On the other hand, many managers, (especially those in large companies with a clear policy statement on MCD, where the company takes responsibility for it and where MCD is perceived to have a positive impact and to be experienced as satisfying by recipients) reported the existence of planned career structures and succession planning practices. This indicates some continuing company responsibility for career development, perhaps characteristic of a ‘partnership’ model as a matter of strategic choice by the company.

The company study gives further support to the widespread emergence of a ‘partnership’ model of MCD in the face of the emergence of strong ‘transactional’ or ‘resilient’ behaviours and attitudes. Some company respondents indicated a strongly transactional, specific, short-term view of MCD. For example, many companies did not expect managers to stay with them, and appointed them for a job rather than a career. However, other responses reveal a longer-term, even ‘relational’ focus, such as the operation of internal, rather than external labour markets, the widespread use of succession planning, the commitment to development of all managers whatever their age or grade, the linking of development with appraisal, the expectation that many managers will spend their entire careers in the organization, and the acceptance that responsibility for MCD is to be shared equally between the individual and the organization.

In terms of the model depicted in Figure 1, it appears as if company responsibility for career development is highly predictive of MCD having a positive impact on the organization. Career variables also predicted whether the organization gave priority to MCD, especially the presence of career structures, upward progress, and the existence of fast-track career management systems. Thus it appears that if UK companies do take responsibility for managerial careers, then this taking responsibility is associated both with relatively high priority given to MCD and with MCD having a positive impact on the organization. Priority given to MCD is in turn associated with the amount of training actually carried out by companies and with the amount of training anticipated to be carried out in the future, as well as with satisfaction with the training carried out and with judgements of whether training had achieved its objectives. It appears that though many UK managers are taking responsibility for their own career development in ways resonant of ‘transactional’, ‘cellular’ and ‘resilient’ managers, especially in their commitment to career planning and to continuous professional development and networking, this has not meant that organizations have simply abandoned responsibility for career development. Rather than seeing a move from purely ‘relational’ to purely ‘transactional’ contracts, we may see the emergence of a diversity of contracts, mixing elements of ‘transactional’ contracts such as high pay for high performance and the assessment of goals and the achievement of targets alongside aspects of ‘relational’ contracts, such as a commitment to internal labour markets and to the long-term development of managers.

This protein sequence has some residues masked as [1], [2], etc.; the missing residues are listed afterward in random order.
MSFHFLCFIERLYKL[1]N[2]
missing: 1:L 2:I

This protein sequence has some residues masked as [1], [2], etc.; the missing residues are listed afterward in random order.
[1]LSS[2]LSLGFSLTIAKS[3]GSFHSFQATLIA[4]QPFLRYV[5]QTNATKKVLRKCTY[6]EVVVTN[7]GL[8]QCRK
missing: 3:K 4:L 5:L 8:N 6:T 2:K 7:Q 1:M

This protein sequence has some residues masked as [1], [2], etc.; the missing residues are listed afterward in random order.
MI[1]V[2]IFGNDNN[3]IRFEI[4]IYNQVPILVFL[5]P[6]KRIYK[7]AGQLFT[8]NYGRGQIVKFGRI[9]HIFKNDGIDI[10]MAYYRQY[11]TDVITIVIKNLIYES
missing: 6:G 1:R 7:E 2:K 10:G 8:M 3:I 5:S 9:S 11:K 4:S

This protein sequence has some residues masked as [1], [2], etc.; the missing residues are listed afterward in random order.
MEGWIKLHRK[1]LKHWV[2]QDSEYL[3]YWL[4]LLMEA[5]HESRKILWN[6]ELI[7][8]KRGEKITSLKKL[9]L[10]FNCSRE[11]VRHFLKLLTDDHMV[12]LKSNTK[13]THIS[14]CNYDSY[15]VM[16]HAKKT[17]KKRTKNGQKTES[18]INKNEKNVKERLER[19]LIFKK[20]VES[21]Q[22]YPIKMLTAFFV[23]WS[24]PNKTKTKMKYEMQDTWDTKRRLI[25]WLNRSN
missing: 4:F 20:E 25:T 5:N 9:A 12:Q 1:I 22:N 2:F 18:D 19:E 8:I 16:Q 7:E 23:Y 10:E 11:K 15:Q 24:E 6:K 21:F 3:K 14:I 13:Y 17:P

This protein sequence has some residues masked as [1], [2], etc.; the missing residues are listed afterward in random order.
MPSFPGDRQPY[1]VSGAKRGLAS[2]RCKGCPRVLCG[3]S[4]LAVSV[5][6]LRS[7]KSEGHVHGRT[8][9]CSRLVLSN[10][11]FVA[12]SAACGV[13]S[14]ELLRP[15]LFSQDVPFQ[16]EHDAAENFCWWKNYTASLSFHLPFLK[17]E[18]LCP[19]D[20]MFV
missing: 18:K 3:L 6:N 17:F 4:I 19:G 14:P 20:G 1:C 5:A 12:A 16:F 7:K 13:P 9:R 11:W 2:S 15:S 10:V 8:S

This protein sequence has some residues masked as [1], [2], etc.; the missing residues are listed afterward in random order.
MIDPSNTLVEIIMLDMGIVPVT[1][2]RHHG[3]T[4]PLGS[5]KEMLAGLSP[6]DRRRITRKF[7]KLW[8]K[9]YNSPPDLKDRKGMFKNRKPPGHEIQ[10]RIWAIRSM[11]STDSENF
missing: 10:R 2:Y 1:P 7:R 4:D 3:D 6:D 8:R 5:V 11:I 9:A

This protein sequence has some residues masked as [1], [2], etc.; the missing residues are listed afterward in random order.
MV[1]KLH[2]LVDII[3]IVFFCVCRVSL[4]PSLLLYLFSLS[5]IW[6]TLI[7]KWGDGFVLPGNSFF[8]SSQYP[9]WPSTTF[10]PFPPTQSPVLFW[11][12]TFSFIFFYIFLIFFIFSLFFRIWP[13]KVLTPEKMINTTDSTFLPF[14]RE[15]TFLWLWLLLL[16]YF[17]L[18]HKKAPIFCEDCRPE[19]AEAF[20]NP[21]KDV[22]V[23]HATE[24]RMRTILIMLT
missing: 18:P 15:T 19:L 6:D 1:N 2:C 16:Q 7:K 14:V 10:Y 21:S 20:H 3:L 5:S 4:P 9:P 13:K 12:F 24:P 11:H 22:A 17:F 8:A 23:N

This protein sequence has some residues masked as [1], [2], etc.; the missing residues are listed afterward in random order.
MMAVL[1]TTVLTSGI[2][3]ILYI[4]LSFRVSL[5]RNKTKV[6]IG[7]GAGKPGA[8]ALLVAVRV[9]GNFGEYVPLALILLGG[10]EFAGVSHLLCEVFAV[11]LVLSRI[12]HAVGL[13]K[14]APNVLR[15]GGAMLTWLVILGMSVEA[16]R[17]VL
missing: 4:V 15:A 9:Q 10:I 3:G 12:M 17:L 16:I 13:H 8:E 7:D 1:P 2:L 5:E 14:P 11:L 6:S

References

Allred B, Snow C and Miles R (1996) Characteristics of Managerial Careers in the 21st Century Academy of Management Executive 10, 4, pp 17 – 27.

Association of MBAs (1998) Management Development: the views of the membership of the Association of MBAs London: AMBA.

Constable J and McCormick R (1987) The making of British Managers London:1988

Handy C (1987) The making of Managers London: NEDO.

Iles P A (1997) Sustainable career development: a resource based view Career Development International 2, 7, pp 347 –353.

Iles P A (1999) Managerial career development in Thomson, A. (ed.) Management Development in Theory and Practice Oxford: Blackwells (in publication).

Institute of Management (1997) A portrait of Management Development London Institute of Management.

Mangham IL and Silver D (1986) Management Training: Context and Practice School of Management, University of Bath ESRC/ DT/ Report 1986 Nicholson N (1997).

Thomson A (1999) Management Development in Theory and Practice Oxford: Blackwells (in publication)

Thomson A, Mabey C, Storey J (1998) The determinants of Managerial development: choice or circumstance? International Studies of Management and Organization 28, 1, Spring pp 91-113.

This document was added to the Education-line database 23 September 1999